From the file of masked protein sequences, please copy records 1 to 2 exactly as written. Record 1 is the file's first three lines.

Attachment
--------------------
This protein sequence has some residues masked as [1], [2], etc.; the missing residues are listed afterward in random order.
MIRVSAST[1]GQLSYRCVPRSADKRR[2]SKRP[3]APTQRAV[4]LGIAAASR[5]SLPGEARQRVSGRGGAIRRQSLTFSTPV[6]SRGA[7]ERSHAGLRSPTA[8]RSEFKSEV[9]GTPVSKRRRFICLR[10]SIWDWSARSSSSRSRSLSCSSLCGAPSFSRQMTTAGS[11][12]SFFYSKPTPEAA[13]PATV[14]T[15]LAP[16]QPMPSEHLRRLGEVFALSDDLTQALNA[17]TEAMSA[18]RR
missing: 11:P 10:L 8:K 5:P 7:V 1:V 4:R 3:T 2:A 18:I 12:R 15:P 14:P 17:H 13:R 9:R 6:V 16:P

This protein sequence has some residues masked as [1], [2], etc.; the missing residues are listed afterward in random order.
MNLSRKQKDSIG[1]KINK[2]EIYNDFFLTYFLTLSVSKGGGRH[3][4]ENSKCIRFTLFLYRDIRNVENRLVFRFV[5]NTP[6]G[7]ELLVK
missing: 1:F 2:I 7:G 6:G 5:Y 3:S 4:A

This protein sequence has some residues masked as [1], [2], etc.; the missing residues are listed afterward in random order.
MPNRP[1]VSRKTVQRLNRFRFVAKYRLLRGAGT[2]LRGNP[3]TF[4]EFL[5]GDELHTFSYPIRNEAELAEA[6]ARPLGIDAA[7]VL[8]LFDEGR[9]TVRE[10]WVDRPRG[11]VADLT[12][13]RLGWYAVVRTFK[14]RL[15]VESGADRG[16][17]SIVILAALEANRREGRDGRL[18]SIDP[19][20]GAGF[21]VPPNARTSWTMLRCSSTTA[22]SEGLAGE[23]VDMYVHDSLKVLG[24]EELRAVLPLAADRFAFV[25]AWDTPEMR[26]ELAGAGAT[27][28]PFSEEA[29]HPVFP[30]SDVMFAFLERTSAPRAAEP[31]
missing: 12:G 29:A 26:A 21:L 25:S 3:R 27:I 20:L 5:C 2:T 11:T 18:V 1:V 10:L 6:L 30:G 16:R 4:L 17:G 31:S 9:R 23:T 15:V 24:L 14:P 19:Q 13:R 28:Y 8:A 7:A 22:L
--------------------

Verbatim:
This protein sequence has some residues masked as [1], [2], etc.; the missing residues are listed afterward in random order.
MIRVSAST[1]GQLSYRCVPRSADKRR[2]SKRP[3]APTQRAV[4]LGIAAASR[5]SLPGEARQRVSGRGGAIRRQSLTFSTPV[6]SRGA[7]ERSHAGLRSPTA[8]RSEFKSEV[9]GTPVSKRRRFICLR[10]SIWDWSARSSSSRSRSLSCSSLCGAPSFSRQMTTAGS[11][12]SFFYSKPTPEAA[13]PATV[14]T[15]LAP[16]QPMPSEHLRRLGEVFALSDDLTQALNA[17]TEAMSA[18]RR
missing: 11:P 10:L 8:K 5:P 7:V 1:V 4:R 3:T 2:A 18:I 12:R 15:P 14:P 17:H 13:R 9:R 6:V 16:P

This protein sequence has some residues masked as [1], [2], etc.; the missing residues are listed afterward in random order.
MNLSRKQKDSIG[1]KINK[2]EIYNDFFLTYFLTLSVSKGGGRH[3][4]ENSKCIRFTLFLYRDIRNVENRLVFRFV[5]NTP[6]G[7]ELLVK
missing: 1:F 2:I 7:G 6:G 5:Y 3:S 4:A